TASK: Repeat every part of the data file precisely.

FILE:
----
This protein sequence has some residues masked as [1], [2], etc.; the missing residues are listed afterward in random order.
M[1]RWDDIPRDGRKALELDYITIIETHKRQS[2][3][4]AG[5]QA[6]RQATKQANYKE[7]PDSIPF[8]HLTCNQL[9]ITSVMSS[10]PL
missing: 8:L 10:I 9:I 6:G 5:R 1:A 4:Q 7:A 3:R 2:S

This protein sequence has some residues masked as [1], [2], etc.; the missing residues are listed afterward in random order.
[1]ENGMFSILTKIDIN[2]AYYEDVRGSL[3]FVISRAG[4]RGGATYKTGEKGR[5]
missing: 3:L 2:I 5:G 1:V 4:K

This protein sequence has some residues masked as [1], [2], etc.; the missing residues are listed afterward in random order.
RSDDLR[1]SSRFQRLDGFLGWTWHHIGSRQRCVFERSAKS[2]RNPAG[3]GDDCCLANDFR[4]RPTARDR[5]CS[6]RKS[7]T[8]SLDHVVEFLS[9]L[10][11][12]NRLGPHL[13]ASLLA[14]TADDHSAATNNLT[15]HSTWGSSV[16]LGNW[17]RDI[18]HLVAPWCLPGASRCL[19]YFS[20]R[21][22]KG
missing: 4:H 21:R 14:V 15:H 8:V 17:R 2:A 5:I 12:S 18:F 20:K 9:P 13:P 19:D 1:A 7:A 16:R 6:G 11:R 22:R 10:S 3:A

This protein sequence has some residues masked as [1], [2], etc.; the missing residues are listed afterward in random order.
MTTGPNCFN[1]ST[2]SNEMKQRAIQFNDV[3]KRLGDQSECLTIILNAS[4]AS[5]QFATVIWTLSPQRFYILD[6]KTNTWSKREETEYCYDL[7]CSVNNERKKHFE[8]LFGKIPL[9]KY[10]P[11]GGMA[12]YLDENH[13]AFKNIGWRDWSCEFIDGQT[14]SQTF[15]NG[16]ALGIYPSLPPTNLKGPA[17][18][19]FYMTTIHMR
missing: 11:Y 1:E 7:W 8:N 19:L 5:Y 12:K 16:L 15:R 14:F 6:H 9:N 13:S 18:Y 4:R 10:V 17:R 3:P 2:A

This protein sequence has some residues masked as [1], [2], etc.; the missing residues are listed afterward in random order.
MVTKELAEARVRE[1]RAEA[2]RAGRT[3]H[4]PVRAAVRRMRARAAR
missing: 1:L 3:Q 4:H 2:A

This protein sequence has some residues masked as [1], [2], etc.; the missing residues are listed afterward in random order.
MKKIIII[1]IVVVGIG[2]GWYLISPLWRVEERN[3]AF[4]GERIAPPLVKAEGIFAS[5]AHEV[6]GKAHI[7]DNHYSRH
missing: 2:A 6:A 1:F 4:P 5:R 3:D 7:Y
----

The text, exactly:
This protein sequence has some residues masked as [1], [2], etc.; the missing residues are listed afterward in random order.
M[1]RWDDIPRDGRKALELDYITIIETHKRQS[2][3][4]AG[5]QA[6]RQATKQANYKE[7]PDSIPF[8]HLTCNQL[9]ITSVMSS[10]PL
missing: 8:L 10:I 9:I 6:G 5:R 1:A 4:Q 7:A 3:R 2:S

This protein sequence has some residues masked as [1], [2], etc.; the missing residues are listed afterward in random order.
[1]ENGMFSILTKIDIN[2]AYYEDVRGSL[3]FVISRAG[4]RGGATYKTGEKGR[5]
missing: 3:L 2:I 5:G 1:V 4:K

This protein sequence has some residues masked as [1], [2], etc.; the missing residues are listed afterward in random order.
RSDDLR[1]SSRFQRLDGFLGWTWHHIGSRQRCVFERSAKS[2]RNPAG[3]GDDCCLANDFR[4]RPTARDR[5]CS[6]RKS[7]T[8]SLDHVVEFLS[9]L[10][11][12]NRLGPHL[13]ASLLA[14]TADDHSAATNNLT[15]HSTWGSSV[16]LGNW[17]RDI[18]HLVAPWCLPGASRCL[19]YFS[20]R[21][22]KG
missing: 4:H 21:R 14:V 15:H 8:V 17:R 2:A 5:I 12:S 18:F 20:K 9:P 13:P 19:D 1:A 7:A 16:R 6:G 11:R 22:R 10:S 3:A

This protein sequence has some residues masked as [1], [2], etc.; the missing residues are listed afterward in random order.
MTTGPNCFN[1]ST[2]SNEMKQRAIQFNDV[3]KRLGDQSECLTIILNAS[4]AS[5]QFATVIWTLSPQRFYILD[6]KTNTWSKREETEYCYDL[7]CSVNNERKKHFE[8]LFGKIPL[9]KY[10]P[11]GGMA[12]YLDENH[13]AFKNIGWRDWSCEFIDGQT[14]SQTF[15]NG[16]ALGIYPSLPPTNLKGPA[17][18][19]FYMTTIHMR
missing: 11:Y 1:E 7:W 8:N 19:L 5:Y 12:K 16:L 15:R 14:F 6:H 9:N 13:S 18:Y 4:R 10:V 17:R 3:P 2:A

This protein sequence has some residues masked as [1], [2], etc.; the missing residues are listed afterward in random order.
MVTKELAEARVRE[1]RAEA[2]RAGRT[3]H[4]PVRAAVRRMRARAAR
missing: 1:L 3:Q 4:H 2:A

This protein sequence has some residues masked as [1], [2], etc.; the missing residues are listed afterward in random order.
MKKIIII[1]IVVVGIG[2]GWYLISPLWRVEERN[3]AF[4]GERIAPPLVKAEGIFAS[5]AHEV[6]GKAHI[7]DNHYSRH
missing: 2:A 6:A 1:F 4:P 5:R 3:D 7:Y